It was about 6 AM when our lead instructor, Tom Polk, told us the weather was too harsh and we couldn’t leave the island.

“Okay, folks, good morning.”  Tom’s voice is alert but unworried, his robust all-white mustache moves but his eyes do not.


I had been lying on my belly resting my chin on an up-curled portion of sleeping pad, watching the wind and rain pelt the few tents and tarps in my view with a pre-dawn lazy focus. I see Tom’s legs, which I know are Tom’s legs because they are naked from the knees down—it is November and he is wearing shorts and sandals—stomp towards us across a wetness of brown and yellow beech leaves and thrust his head under our tarp. Earthworm bodies in sleeping bags wiggle and open their eyes. Katie, sleeping next to me, rolls over and surveys the camp site under the foot-high eve of the tarp.

“Oh my God,” she moaned in a morning voice, “I can’t believe our tarp ripped out of the ground last night.”

I had watched Klinger’s bare feet step between pokey shrubs and get spattered by the storm as he reattached it.

The Earth worms moaned their thanks, “Thanks, Klinger.”  “Yeah.”  “Yeah.”

“Who’s tent went flying in the middle of the night?”


Another crewmate’s tent had become overturned from the heavy late night winds that tore through our sleep spot on Garrett Island, a private island located at the mouth of the Susquehanna River that Outward Bound has been granted access to as a strategic campsite on our soon-to-be-official sea kayaking expeditions. I had awakened then, too, to squint through a gusty haze at what I made out to be two individuals weaving this way and that carrying a fully-erect tent, like two people carrying a billowing, weightless igloo which was also somehow a kite, inland in search of somewhere wind-shielded. They disappeared into a darkness of trees and I put myself back to sleep.



Personally, I had no reservations about going on this expedition.  I have tried my hand at white water kayaking and other high impact sports.  But you know what?  Expedition kayaking is tough.


Okay, perhaps it wasn’t tough.  But it was challenging. Though our average mileage per day was nothing to run away from, the route includes a 6-mile crossing (open water!) within which is a crossing of a major shipping channel.  The Bay is subject to tidal movements which can work against you at certain times of the day.  And, the weather will do silly and exciting things, like break big choppy waves over your bow or rocket-launch your tent. Plus, there are heaps of different types of gear and equipment to use, a system of traffic markers and boater signals to learn, and everyone must perform something called a ‘Wet Exit‘ at least once.

That’s just speaking of paddling-specific challenges.  I could tell you about other enormous threats, like that of human-sized birds, but I elect to show you.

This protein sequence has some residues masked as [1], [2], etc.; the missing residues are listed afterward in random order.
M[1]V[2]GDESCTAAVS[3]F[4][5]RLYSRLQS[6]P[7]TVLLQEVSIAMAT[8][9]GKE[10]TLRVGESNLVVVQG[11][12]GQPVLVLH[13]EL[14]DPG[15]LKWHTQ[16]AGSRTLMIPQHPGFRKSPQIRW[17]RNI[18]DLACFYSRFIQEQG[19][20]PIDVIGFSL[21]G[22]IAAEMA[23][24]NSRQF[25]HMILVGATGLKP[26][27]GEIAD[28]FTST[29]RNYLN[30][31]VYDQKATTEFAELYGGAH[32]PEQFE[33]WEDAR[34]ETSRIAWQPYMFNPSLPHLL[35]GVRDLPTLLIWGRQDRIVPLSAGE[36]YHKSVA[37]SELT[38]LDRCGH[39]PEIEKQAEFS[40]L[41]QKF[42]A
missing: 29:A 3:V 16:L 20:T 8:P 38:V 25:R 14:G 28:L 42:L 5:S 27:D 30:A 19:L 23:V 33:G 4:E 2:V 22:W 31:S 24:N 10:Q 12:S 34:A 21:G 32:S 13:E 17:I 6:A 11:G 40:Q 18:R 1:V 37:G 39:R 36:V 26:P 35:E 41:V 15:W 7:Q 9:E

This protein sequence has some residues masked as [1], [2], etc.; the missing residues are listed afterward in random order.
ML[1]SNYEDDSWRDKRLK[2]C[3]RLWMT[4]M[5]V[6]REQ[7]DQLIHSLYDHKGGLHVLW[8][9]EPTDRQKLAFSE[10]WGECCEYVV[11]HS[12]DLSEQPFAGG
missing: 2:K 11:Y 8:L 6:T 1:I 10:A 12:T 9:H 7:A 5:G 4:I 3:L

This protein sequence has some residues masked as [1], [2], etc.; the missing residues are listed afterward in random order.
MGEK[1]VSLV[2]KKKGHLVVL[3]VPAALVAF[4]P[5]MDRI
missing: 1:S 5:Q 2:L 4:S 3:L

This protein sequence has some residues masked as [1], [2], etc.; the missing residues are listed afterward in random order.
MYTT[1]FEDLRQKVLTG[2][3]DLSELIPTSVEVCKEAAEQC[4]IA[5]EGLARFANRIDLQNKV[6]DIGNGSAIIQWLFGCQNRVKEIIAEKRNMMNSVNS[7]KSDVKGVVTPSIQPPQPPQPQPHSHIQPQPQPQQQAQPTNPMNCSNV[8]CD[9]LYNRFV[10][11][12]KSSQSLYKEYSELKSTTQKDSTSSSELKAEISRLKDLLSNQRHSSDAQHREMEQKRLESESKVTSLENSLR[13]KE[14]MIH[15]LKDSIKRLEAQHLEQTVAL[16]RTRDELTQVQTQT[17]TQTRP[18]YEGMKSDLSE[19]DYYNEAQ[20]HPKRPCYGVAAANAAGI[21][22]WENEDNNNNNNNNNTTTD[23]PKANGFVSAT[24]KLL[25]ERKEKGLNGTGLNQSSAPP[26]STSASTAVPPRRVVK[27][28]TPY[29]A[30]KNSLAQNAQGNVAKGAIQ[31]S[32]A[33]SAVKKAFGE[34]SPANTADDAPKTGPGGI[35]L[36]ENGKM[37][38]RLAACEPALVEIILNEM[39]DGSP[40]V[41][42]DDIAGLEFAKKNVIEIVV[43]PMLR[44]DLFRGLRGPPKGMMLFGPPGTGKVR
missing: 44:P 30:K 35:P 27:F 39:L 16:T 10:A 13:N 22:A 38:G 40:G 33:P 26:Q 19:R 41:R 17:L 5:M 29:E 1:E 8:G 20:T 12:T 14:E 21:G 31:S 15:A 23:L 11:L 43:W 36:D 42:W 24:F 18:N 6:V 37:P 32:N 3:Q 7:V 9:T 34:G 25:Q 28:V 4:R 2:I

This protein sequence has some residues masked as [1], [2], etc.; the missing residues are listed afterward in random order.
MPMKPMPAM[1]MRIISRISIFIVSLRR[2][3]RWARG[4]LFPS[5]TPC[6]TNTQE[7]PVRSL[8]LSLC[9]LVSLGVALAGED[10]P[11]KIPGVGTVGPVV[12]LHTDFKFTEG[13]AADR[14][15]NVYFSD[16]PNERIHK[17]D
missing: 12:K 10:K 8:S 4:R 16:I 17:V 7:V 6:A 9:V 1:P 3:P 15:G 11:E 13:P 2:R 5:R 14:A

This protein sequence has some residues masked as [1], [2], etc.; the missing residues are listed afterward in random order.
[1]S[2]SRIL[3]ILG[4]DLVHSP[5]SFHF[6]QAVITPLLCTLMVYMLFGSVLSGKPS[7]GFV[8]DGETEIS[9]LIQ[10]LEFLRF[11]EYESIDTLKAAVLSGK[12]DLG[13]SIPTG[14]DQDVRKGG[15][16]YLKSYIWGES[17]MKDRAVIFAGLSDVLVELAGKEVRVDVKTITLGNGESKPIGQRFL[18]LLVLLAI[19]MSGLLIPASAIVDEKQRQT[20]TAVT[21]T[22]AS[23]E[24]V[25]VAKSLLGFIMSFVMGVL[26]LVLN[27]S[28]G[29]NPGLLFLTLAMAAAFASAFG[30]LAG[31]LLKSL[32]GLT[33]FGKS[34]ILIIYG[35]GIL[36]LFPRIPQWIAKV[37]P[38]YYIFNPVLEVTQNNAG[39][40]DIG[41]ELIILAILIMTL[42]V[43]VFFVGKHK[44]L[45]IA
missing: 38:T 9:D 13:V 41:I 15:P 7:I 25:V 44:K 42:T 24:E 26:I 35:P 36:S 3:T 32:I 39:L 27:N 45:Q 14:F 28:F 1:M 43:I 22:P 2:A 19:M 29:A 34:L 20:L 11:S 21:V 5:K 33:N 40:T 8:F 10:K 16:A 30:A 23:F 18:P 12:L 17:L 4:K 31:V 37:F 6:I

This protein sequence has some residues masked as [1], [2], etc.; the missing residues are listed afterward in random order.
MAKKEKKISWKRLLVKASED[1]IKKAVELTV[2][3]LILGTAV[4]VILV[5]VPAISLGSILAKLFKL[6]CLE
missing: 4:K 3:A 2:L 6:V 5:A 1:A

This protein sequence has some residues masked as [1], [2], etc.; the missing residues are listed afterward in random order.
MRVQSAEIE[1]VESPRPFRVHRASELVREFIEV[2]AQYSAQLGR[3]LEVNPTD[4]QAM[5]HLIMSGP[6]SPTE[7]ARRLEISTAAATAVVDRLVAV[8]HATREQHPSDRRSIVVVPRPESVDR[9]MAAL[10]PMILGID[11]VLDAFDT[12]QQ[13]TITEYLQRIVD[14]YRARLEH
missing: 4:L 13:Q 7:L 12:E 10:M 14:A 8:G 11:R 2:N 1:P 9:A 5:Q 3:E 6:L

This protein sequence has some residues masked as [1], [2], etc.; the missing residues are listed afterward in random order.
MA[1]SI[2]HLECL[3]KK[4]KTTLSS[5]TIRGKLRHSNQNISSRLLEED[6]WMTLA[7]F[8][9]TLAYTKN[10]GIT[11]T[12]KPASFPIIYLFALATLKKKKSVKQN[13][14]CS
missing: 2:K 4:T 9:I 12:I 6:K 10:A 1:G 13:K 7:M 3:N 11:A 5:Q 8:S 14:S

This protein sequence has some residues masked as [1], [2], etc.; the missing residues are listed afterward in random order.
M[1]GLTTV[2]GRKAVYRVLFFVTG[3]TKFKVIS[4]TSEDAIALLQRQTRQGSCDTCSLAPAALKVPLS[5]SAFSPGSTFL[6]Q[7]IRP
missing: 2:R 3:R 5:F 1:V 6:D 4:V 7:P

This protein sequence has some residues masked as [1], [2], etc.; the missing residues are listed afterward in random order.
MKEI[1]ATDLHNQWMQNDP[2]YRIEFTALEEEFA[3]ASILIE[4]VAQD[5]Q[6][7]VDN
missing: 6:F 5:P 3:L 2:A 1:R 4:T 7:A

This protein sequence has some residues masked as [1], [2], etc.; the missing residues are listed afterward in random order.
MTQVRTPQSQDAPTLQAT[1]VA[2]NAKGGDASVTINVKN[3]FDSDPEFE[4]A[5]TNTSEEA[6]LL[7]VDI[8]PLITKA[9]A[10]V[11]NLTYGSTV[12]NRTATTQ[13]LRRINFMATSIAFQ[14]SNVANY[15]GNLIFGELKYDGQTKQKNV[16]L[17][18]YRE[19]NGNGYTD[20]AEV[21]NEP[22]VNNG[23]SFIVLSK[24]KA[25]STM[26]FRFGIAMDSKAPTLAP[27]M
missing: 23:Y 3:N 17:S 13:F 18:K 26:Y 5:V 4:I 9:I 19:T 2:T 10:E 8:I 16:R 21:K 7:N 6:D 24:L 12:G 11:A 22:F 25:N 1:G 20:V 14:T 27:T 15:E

Here’s something I think is cool: The Chesapeake Conservancy’s website states, “Just as the Appalachian National Scenic Trail provided a framework for large landscape conservation since 1920, so can the John Smith Trail.”  They make a salient point–the idea is “If you know it, you’ll protect it.”  After having followed the trail for five days, however, I can honestly say I’m not sure how it would have transpired–how I would have “gotten to know it”– without a formal crew and specialized instruction.  The technical ease of hitting the AT with a buddy and a backpack is a considerably less involved endeavor than plunging into the world of water navigation, at least in any meaningful way.

Something you become very familiar with when you enter the Outward Bound world is the definition of an expedition: It’s not just a trip, it’s a trip with a purpose.  The distinction this draws between wilderness recreating and the shape our courses take is that there is an intended progression, a structure to the journey that encourages leadership in its crew members.  Be it a journey of backpacking, canoeing, dog sledding, canyoneering, sea kayaking, or any number of activities, the idea is that you are part of a group that needs to function as a whole.  The beauty is that the group starts out by learning the absolute basics of back country travel, and by the end it is managing the whole show from A to Z.


Outward Bound is often mistaken as a wilderness survival school, but that’s not what we offer.  We are an outdoor leadership school dedicated to experiential learning, or learning-by-doing.  What we have seen is that the wilderness is the best backdrop or “classroom” for this type of learning: the kind of learning that takes you out of your comfort zones and delivers real inspiration for personal growth.

And here, look.   You don’t have to seek the exotic.  The Chesapeake is accessible.  It is engaging. And when you get to know it, it will tell you it is wild.


Future expeditions for Open Enrollment students (general public), 16-18 years and adults 18+, will spend 6-days paddling this course. This same program is offered to school groups and organizations as  5-day expeditions to harmonize nicely with the school week.  Courses are set to run summer 2013.